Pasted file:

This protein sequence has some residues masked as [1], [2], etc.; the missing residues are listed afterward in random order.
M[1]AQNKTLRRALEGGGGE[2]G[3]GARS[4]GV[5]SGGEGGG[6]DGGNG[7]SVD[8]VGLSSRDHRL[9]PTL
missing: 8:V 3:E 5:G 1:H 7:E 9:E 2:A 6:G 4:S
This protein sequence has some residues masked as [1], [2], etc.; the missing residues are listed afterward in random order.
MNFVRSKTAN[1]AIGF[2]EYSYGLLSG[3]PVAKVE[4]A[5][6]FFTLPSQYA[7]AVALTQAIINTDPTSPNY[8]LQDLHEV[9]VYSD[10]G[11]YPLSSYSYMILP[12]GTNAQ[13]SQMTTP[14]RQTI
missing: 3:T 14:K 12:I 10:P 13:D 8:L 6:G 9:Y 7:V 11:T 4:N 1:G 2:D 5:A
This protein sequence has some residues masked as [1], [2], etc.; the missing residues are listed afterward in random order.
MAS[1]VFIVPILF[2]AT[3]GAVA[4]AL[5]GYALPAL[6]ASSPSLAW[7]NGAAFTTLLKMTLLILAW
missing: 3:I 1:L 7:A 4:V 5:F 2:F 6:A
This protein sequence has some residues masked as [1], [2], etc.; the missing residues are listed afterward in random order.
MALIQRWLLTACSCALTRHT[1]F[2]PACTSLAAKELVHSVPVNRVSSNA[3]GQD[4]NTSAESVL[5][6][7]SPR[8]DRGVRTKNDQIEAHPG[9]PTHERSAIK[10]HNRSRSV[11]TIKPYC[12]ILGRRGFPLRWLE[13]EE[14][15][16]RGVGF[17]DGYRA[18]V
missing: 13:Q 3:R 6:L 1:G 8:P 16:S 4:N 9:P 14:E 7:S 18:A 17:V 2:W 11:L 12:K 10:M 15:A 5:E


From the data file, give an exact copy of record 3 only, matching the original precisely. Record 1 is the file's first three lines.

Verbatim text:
This protein sequence has some residues masked as [1], [2], etc.; the missing residues are listed afterward in random order.
MAS[1]VFIVPILF[2]AT[3]GAVA[4]AL[5]GYALPAL[6]ASSPSLAW[7]NGAAFTTLLKMTLLILAW
missing: 3:I 1:L 7:A 4:V 5:F 2:F 6:A